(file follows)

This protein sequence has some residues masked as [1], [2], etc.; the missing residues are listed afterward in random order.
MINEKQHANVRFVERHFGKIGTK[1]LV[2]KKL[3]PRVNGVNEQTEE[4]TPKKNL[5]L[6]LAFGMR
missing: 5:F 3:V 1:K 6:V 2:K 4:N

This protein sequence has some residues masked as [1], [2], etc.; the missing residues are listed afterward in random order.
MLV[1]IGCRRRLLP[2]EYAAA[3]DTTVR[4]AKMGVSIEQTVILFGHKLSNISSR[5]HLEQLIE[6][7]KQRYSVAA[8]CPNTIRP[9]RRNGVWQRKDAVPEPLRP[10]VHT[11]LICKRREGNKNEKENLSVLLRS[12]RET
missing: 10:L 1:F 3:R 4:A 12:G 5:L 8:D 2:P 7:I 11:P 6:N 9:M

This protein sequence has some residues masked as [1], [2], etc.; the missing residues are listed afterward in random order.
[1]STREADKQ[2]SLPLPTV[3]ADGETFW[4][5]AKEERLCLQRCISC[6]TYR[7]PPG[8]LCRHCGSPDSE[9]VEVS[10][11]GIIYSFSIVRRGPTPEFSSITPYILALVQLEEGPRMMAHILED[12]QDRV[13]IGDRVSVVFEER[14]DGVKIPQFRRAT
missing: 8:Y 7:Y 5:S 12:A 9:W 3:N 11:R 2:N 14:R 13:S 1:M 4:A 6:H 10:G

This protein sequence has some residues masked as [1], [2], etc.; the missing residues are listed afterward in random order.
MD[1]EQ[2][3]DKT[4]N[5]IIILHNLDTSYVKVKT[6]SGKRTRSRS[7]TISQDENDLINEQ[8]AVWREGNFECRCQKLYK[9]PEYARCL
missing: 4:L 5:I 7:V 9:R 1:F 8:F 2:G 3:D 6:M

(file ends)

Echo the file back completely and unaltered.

This protein sequence has some residues masked as [1], [2], etc.; the missing residues are listed afterward in random order.
MINEKQHANVRFVERHFGKIGTK[1]LV[2]KKL[3]PRVNGVNEQTEE[4]TPKKNL[5]L[6]LAFGMR
missing: 5:F 3:V 1:K 6:V 2:K 4:N

This protein sequence has some residues masked as [1], [2], etc.; the missing residues are listed afterward in random order.
MLV[1]IGCRRRLLP[2]EYAAA[3]DTTVR[4]AKMGVSIEQTVILFGHKLSNISSR[5]HLEQLIE[6][7]KQRYSVAA[8]CPNTIRP[9]RRNGVWQRKDAVPEPLRP[10]VHT[11]LICKRREGNKNEKENLSVLLRS[12]RET
missing: 10:L 1:F 3:R 4:A 12:G 5:L 8:D 2:P 7:I 11:P 6:N 9:M

This protein sequence has some residues masked as [1], [2], etc.; the missing residues are listed afterward in random order.
[1]STREADKQ[2]SLPLPTV[3]ADGETFW[4][5]AKEERLCLQRCISC[6]TYR[7]PPG[8]LCRHCGSPDSE[9]VEVS[10][11]GIIYSFSIVRRGPTPEFSSITPYILALVQLEEGPRMMAHILED[12]QDRV[13]IGDRVSVVFEER[14]DGVKIPQFRRAT
missing: 8:Y 7:Y 5:S 12:A 9:W 3:N 11:R 2:N 14:R 13:S 1:M 4:A 6:H 10:G

This protein sequence has some residues masked as [1], [2], etc.; the missing residues are listed afterward in random order.
MD[1]EQ[2][3]DKT[4]N[5]IIILHNLDTSYVKVKT[6]SGKRTRSRS[7]TISQDENDLINEQ[8]AVWREGNFECRCQKLYK[9]PEYARCL
missing: 4:L 5:I 7:V 9:R 1:F 8:F 2:G 3:D 6:M